Introduction: Spermatogenesis is a complex process in which spermatogonial stem cells (SSCs) self-renew, develop to differentiated spermatogonia, and then give rise to meiotic spermatocytes. Functional sperm are ultimately differentiated from postmeiotic haploid spermatids. Cell culture methods representing this process will facilitate analyzing molecular function and imaging molecules. Here we describe consecutive two culture methods by which zebrafish SSCs enable to differentiate to functional sperm in vitro.
Materials and methods: We used sox17 promoterEGFP transgenic zebrafish that express GFP in the early stage of spermatogonia. Cells of the hypertrophied testis were cultured under effective long-term culture conditions for propagating zebrafish SSCs. After SSCs were maintained for 1 month, they were transferred and cultured on feeder layers of the Sertoli cell line in the medium that induced differentiation of spermatogonia.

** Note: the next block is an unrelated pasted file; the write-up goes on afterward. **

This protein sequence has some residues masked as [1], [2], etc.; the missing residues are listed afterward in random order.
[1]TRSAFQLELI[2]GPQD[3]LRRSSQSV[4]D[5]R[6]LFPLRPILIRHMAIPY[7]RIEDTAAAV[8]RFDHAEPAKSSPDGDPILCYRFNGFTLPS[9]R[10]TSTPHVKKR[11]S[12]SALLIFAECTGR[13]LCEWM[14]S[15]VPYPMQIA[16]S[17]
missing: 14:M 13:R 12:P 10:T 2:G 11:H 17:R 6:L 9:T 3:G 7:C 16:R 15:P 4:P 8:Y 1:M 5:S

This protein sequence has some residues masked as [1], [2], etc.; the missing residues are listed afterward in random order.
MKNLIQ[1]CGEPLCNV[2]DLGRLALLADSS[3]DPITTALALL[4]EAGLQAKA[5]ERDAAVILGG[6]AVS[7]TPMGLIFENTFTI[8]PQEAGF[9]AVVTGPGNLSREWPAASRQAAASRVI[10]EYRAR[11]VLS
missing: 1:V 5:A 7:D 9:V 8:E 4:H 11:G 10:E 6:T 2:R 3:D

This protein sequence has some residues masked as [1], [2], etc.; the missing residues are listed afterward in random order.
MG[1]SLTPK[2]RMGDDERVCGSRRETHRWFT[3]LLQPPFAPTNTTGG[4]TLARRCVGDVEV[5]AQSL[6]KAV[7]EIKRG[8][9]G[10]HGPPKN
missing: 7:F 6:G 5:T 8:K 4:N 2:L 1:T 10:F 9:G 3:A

Results and discussion: After 1 month of culture for SSCs, most germ cells became SSCs in morphology and expressed GFP. After plating SSCs on the feeders, meiotic spermatocytes appeared for 10 days. Expression of a meiotic marker, Sycp3, was also detected in spermatocytes. After 24 days of plating on the feeders, fertilized embryos were obtained by artificial insemination with differentiated sperm in vitro. They grew up normally, suggesting that normal haploid sperm were produced under this culture condition. Interestingly, sperm production continued for 1 month and fertilized embryos were obtained every week. These results indicate that a whole spermatogenic process in zebrafish is represented in our culture conditions.
02 - 04 Sep 2014
World Congress of Reproductive Biology